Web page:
As the country prepares to usher in a new president we have collected a varied collection of books to help explain government and change to children of all ages. Every family is unique and RIF aims to provide books that will help all types of the conversations that will be held in individual households.
Conceived and co-created by the National Children’s Book and Literary Alliance, this outstanding collection of essays, personal accounts, historical fiction, and poetry melds with an equally stunning array of original art to offer a look at America’s history through the prism of the White House.
Democracy's Big Day tells stories about the outgoing and incoming presidents who did not get along, the chief justices who improperly administered the presidential oath, the vice president who showed up to the ceremony drunk, and the nine occasions in which the United States had an unplanned and unanticipated inauguration--often for a nation in mourning. Democracy's Big Day presents a comprehensive history of presidential inaugurations--from George Washington through Barack Obama.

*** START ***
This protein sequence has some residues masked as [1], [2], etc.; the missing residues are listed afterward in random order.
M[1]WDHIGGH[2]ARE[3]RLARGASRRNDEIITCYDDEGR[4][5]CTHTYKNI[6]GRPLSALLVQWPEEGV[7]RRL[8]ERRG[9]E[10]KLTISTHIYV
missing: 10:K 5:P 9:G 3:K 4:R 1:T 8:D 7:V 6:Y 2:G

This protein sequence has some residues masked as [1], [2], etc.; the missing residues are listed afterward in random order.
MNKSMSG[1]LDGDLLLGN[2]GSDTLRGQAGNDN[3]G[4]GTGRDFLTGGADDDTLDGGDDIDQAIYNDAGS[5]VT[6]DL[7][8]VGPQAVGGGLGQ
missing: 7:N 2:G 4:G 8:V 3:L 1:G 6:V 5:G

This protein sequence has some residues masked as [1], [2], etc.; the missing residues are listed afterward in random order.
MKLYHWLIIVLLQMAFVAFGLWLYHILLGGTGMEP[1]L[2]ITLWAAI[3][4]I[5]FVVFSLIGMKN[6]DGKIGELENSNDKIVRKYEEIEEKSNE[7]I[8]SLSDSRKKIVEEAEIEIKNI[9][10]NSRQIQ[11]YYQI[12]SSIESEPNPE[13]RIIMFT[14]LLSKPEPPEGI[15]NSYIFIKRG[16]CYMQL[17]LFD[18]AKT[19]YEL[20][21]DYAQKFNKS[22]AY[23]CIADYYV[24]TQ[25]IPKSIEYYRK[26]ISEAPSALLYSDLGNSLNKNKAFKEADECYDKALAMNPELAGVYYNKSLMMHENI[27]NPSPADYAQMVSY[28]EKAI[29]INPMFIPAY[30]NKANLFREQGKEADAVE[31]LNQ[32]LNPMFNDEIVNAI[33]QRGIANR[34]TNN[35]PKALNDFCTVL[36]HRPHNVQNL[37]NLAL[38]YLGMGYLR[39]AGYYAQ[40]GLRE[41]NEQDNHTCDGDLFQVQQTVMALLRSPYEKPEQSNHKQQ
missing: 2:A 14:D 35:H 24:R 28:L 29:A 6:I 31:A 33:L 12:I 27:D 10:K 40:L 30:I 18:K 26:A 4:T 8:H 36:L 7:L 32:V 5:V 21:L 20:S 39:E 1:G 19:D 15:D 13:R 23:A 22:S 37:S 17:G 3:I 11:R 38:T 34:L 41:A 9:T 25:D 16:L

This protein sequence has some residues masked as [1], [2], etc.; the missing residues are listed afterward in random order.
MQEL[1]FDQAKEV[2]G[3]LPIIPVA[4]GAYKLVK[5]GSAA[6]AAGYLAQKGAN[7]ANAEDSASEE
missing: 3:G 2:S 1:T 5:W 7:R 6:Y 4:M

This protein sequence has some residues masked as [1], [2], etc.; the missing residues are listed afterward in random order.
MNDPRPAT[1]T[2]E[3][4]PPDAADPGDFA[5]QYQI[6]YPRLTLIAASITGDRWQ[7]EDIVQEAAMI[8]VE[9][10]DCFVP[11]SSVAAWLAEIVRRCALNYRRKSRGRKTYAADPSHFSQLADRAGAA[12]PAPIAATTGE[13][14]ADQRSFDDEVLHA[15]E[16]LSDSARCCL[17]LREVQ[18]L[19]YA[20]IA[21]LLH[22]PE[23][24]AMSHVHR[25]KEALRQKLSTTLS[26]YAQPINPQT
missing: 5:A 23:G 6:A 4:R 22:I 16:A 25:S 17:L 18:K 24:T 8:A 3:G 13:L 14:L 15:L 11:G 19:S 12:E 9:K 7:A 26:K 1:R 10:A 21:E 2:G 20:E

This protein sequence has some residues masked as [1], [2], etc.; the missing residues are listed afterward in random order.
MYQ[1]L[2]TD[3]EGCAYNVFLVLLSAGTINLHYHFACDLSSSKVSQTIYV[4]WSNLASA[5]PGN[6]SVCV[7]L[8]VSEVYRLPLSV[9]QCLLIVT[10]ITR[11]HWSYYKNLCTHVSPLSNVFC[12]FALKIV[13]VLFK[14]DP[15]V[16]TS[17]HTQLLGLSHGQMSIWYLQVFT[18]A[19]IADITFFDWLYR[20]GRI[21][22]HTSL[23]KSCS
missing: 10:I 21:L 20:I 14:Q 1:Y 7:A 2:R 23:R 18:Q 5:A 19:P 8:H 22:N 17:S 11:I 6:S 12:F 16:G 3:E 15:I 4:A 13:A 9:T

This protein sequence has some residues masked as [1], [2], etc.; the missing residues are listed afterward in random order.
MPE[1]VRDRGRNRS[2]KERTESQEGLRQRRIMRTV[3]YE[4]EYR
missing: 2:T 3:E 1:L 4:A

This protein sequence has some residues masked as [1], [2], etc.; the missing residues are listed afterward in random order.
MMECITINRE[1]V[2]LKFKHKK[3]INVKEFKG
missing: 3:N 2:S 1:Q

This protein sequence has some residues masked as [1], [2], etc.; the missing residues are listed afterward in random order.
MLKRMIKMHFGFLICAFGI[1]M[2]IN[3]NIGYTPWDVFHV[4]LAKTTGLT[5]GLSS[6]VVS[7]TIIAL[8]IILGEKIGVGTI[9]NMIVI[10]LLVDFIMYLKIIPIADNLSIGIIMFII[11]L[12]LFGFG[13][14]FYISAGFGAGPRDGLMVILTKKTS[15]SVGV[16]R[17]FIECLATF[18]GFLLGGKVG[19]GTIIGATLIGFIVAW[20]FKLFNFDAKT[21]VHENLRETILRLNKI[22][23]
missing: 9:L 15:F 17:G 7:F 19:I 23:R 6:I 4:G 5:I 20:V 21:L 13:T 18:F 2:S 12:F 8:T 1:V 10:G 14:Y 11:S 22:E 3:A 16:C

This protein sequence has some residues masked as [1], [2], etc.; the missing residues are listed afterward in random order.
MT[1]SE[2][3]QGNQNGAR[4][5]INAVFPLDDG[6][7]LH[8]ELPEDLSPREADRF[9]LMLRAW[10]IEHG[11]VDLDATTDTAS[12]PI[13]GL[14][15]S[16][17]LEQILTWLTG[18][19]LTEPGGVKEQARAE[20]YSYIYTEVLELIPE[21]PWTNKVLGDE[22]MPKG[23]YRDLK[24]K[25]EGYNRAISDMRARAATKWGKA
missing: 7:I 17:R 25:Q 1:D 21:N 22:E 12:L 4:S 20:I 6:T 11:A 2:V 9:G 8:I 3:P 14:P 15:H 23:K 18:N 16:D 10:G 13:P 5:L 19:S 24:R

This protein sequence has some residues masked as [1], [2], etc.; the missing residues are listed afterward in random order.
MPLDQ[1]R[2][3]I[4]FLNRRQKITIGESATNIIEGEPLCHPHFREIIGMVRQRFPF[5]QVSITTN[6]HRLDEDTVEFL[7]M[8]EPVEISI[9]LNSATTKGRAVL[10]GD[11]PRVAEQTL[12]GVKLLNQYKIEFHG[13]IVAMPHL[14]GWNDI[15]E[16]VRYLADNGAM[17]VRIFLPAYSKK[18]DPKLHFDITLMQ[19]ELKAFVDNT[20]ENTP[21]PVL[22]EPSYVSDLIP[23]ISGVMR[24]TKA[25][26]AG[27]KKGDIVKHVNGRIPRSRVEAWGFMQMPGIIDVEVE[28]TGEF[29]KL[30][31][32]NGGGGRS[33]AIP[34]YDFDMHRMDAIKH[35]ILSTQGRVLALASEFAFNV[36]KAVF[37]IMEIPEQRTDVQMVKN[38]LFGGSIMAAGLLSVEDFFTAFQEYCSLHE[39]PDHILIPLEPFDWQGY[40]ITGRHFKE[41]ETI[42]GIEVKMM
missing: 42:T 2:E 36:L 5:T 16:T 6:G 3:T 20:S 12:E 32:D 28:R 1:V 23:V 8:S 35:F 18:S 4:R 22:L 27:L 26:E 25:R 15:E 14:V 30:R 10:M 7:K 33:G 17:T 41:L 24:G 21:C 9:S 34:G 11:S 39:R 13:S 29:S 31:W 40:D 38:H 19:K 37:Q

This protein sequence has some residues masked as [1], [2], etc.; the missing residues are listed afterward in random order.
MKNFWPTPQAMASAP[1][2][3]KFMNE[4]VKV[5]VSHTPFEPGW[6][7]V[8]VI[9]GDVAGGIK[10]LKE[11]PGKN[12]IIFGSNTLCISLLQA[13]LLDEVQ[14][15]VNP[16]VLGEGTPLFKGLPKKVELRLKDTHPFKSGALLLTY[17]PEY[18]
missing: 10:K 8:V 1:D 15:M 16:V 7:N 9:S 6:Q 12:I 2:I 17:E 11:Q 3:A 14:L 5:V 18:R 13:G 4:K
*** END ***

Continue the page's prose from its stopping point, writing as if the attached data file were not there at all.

We may think of elections as only presidential, but local elections are held nearly every year! A town elects a mayor and everybody gets involved in the process, including the candidates’ pets. The book covers all the ins and outs of the electoral process – with humor and levity.
With accurate historical information, this easy-to-understand book tells why and how the Constitution of the United States was created. A More Perfect Union includes a map and back matter with a table of dates and a summary of the Articles of the Constitution.
From running a farm to running a country, it’s all tiresome work for one ambitious Duck.
Presidential hobbies, sports, virtues, and vices all get a tongue-in-cheek airing, perfectly matched by Small's political-cartoon style of caricature painting. It's fun, but the underlying purpose is clearly serious: to remind kids that the American presidents have been a motley group of individuals, not a row of marble busts.
A multicultural cast of children imagines what is would be like to be president. A simple explanation of the diverse duties of the president of the United States. Beginning with campaign speeches and posters, six children of varied racial backgrounds take turns posing as the president while providing information about the rewards and responsibilities of the position.
It’s 1896, and women in America don’t have the right to vote in elections. Follow along with one brave young girl as she fights for equal rights with her friends, family, and Susan B. Anthony.
A talented artisan, Philip Reid solves the problem of how to take apart the Statue of Freedom so that it can be cast in bronze and put on top of our nation’s Capital dome.